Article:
Whole-Body Fat Oxidation During Exercise of Increasing Intensity
There is much interest in the effect of exercise intensity on fat oxidation and the sources of that fat. It is often assumed that the intensity of exercise must be kept low to burn fat optimally. However, from Figures 2 and 3 it can be seen that the rate of total fat oxidation was higher at 65% than at 25% VO2max -110 cal · kg-1 · min-1 vs. 70 cal · kg-1 · min-1. At 25% VO2max, almost all of the energy expenditure during exercise was derived from fat, but fat oxidation at 65% VO2max accounted for only 50% of the energy expenditure. However, because the total rate of energy expenditure was so much greater (2.6-fold) at 65% VO2max, the absolute rate of fat oxidation was greater, i.e., it was 50% of a much larger value (Figure 3). Therefore, expressing energy derived from fat simply as a percentage of energy expenditure without consideration of the rate of total energy expenditure is misleading. Likewise, the reduction in the rate of appearance of plasma FFA with increasing intensity of exercise does not prove that exercising at a low intensity is the best way to reduce fat stored in adipose tissue.

Figure 3. Expanded views of teh sources of fat for oxidation during exercise at 25% (walking pace), 65% (moderate running) and 85% (intense running) of maximal oxygen uptake in fasted subjects.

Both the rate of energy expenditure and the duration of exercise are critical in determining fat loss. Another consideration is the effect that exercise has on energy expenditure during the recovery periods between exercise sessions. Reductions in body fat stores as a result of long-term exercise training depend primarily on the total daily energy expenditure and not simply the actual fuel oxidized during exercise (Ballor et al., 1990).


Ingestion of Long-Chain Triglycerides
It is not possible to ingest FFA because they are too acidic and because they need a protein carrier for intestinal absorption. Thus, the only practical way of significantly raising fat in the blood is by ingesting triglycerides. Normal long-chain dietary triglycerides enter the blood 3-4 h after ingestion and are bound to chylomicrons, which are lipoprotein carriers in the plasma. The rate of breakdown of triglycerides bound to plasma chylomicrons and the rate of uptake of those triglycerides by muscles during exercise are relatively low, and these chylomicron-associated triglycerides are used primarily to replenish intramuscular triglycerides during recovery from exercise (Mackie et al., 1980; Oscai et al., 1990). Therefore, although not proven, it is unlikely that ingestion of long-chain triglycerides has much potential to provide significant fuel for muscle during exercise (Terjung et al., 1983) .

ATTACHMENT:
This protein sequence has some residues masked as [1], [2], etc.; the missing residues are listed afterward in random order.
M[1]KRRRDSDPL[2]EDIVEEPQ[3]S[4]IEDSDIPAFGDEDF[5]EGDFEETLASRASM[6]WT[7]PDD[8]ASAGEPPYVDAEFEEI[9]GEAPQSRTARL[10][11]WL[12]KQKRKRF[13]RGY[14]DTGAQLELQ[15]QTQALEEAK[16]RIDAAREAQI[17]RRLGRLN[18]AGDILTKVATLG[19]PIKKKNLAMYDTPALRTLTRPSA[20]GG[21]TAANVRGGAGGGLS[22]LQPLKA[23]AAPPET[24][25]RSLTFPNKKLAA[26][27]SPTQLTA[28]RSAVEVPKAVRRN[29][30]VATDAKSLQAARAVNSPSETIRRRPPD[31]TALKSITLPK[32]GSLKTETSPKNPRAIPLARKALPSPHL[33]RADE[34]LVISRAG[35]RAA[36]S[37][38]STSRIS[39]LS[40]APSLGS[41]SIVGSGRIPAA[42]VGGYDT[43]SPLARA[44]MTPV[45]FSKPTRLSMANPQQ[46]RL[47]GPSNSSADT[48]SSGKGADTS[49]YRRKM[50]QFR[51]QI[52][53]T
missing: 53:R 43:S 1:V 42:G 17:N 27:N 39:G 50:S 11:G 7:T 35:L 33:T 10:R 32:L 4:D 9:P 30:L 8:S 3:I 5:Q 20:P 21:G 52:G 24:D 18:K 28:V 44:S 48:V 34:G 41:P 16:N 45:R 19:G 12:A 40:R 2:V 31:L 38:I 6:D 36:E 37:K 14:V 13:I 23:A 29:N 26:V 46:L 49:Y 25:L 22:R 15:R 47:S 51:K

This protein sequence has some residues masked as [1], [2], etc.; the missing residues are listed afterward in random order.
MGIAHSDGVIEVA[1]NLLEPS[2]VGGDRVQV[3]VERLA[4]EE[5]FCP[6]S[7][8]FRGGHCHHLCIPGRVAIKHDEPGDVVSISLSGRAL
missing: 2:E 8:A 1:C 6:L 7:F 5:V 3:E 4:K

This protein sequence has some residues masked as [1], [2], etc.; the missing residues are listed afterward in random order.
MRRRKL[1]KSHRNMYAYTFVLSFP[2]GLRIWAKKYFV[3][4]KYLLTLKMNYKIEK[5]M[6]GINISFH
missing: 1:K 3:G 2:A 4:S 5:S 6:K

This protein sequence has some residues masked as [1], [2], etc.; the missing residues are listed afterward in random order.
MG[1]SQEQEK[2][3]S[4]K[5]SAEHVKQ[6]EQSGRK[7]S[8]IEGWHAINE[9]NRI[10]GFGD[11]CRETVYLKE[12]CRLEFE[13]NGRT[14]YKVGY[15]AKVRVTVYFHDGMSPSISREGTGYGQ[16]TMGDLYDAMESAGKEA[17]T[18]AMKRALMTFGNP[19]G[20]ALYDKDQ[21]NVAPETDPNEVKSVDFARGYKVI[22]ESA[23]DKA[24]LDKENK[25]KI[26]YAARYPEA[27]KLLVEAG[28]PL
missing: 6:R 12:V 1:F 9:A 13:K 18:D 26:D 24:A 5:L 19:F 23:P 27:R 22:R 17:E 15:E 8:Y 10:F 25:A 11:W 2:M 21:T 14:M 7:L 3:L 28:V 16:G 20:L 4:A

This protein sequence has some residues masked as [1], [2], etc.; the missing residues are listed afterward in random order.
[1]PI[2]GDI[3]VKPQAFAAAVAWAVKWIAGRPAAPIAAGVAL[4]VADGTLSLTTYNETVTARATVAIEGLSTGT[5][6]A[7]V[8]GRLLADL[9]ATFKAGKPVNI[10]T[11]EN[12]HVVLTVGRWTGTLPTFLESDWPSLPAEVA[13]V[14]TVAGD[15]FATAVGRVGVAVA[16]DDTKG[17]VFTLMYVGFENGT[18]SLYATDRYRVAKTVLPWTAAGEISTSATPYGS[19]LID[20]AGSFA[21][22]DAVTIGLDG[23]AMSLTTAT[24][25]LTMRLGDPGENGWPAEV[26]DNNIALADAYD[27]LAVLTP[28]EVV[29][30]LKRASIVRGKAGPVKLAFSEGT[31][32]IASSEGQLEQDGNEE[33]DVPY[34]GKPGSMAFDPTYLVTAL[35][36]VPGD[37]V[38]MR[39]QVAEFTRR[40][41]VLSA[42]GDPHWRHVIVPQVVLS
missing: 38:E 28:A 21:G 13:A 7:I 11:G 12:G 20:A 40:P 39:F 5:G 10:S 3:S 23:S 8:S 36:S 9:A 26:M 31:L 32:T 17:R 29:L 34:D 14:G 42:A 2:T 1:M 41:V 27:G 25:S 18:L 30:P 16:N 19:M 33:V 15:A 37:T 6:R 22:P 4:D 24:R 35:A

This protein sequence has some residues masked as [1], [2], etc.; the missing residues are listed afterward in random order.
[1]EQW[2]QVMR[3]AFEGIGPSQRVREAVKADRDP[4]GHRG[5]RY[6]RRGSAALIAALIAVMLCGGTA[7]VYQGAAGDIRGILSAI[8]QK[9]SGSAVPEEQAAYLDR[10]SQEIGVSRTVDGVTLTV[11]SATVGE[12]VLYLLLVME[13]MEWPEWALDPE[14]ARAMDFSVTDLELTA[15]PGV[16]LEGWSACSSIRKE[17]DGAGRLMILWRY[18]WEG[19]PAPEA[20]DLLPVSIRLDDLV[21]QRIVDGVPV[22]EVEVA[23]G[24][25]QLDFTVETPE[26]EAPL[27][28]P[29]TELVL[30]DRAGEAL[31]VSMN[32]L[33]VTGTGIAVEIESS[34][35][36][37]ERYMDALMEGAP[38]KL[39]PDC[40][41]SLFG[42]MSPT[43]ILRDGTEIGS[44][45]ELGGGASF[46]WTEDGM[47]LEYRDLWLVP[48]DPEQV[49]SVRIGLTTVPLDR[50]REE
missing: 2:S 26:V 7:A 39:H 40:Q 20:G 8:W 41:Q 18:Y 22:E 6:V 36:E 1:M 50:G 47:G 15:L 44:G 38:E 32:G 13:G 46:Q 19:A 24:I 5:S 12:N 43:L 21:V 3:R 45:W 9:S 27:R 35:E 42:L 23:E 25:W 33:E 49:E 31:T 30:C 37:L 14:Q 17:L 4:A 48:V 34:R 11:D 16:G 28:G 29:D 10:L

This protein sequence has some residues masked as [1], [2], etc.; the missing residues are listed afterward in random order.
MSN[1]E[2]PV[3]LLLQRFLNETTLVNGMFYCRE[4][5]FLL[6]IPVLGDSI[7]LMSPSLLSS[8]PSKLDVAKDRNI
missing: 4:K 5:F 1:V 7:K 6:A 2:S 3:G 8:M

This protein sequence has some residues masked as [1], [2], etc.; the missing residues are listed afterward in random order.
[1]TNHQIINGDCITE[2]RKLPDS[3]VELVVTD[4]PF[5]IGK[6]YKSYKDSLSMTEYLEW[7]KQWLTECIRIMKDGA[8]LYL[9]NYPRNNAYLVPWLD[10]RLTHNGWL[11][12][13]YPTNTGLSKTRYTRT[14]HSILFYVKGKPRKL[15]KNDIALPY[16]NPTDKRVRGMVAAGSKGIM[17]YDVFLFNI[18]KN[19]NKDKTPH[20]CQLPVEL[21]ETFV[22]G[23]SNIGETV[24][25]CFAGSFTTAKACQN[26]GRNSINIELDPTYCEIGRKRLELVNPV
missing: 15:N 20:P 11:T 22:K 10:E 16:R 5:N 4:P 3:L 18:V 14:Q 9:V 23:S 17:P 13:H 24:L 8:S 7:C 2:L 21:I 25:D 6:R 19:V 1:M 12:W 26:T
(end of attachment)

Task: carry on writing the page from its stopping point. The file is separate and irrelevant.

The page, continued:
Ingestion of Medium-Chain Triglycerides
Unlike long-chain triglycerides, ingested medium-chain triglycerides (MCT) are directly absorbed into the blood and liver and are rapidly broken down to fatty acids and glycerol. They therefore provide a theoretical means of rapidly elevating plasma FFA. Another theoretical advantage of MCT is that they appear to be readily transported through cells and into the mitochondria for oxidation. Recent studies have shown that a large percentage of ingested MCT is oxidized and that the oxidation increases more rapidly when the MCT is consumed along with carbohydrate (Jeukendrup et al., 1995). However, most individuals cannot consume more than 30 g of ingested MCT without experiencing severe gastrointestinal discomfort and diarrhea. Accordingly, MCT ingestion can only contribute 3-6% of the total energy expended during exercise (Jeukendrup et al., 1995). Furthermore, when MCT is consumed with a carbohydrate feeding, the carbohydrate-stimulated insulin secretion partially inhibits the mobilization of the body's own fat stores, resulting in large reductions in fat oxidation compared to exercise when fasted.

Intravenous Lipid Infusions That Raise Plasma FFA Concentrations
A technique used in research studies to raise plasma FFA is to intravenously infuse a triglyceride emulsion, e.g., Intralipid°, followed by heparin, which causes the release of a lipolytic enzyme, lipoprotein lipase, from its storage site in adipose tissues and muscle into the blood, where the enzyme splits triglyceride into glycerol and FFA (Vukovich et al., 1993). Infusion rates must be carefully controlled because an excessive elevation of FFA in the blood is harmful. There are some conditions during exercise in which the concentration of FFA in plasma is less than optimal so that there may be some theoretical benefit of artificially raising the plasma FFA concentration. For example, plasma FFA mobilization and concentration are low during intense exercise (discussed above) as well as during exercise following carbohydrate ingestion (discussed below). Under these conditions, the elevation of FFA via intravenous infusion of triglyceride and heparin slightly reduces the rate of muscle glycogen utilization (Costill et al., 1977; Vukovich et al., 1993). However, this effect is relatively small, and any benefit to performance has yet to be demonstrated.


Source of the Increase in Fat Oxidation